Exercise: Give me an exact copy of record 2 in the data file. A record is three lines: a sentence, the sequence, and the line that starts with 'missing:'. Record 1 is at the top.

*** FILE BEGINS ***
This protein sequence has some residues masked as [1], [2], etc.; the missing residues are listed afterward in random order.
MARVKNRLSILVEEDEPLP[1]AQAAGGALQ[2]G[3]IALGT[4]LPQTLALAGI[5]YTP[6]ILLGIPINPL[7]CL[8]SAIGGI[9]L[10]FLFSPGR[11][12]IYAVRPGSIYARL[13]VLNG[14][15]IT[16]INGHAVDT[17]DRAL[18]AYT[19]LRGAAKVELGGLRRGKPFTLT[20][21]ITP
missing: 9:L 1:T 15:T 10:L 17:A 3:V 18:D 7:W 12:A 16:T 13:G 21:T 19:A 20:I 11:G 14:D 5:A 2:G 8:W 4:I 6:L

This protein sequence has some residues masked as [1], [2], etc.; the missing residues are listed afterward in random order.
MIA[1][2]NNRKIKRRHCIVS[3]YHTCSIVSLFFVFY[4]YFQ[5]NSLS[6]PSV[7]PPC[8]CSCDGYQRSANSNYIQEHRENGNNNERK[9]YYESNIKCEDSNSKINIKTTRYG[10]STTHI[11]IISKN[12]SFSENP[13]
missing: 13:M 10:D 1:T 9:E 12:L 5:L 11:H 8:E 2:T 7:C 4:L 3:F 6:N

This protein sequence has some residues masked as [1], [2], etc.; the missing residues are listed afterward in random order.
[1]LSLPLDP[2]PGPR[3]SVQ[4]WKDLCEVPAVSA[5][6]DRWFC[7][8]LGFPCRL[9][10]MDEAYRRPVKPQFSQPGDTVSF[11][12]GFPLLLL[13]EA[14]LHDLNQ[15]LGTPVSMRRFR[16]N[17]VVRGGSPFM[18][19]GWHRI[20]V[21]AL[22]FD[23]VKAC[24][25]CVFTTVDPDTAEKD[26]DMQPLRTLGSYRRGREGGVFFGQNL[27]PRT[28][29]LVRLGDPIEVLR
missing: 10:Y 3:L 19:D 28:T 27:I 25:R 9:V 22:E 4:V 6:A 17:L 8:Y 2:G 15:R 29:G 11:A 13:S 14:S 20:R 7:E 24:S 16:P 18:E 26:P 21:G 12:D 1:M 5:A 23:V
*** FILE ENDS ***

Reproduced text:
This protein sequence has some residues masked as [1], [2], etc.; the missing residues are listed afterward in random order.
MIA[1][2]NNRKIKRRHCIVS[3]YHTCSIVSLFFVFY[4]YFQ[5]NSLS[6]PSV[7]PPC[8]CSCDGYQRSANSNYIQEHRENGNNNERK[9]YYESNIKCEDSNSKINIKTTRYG[10]STTHI[11]IISKN[12]SFSENP[13]
missing: 13:M 10:D 1:T 9:E 12:L 5:L 11:H 8:E 2:T 7:C 4:L 3:F 6:N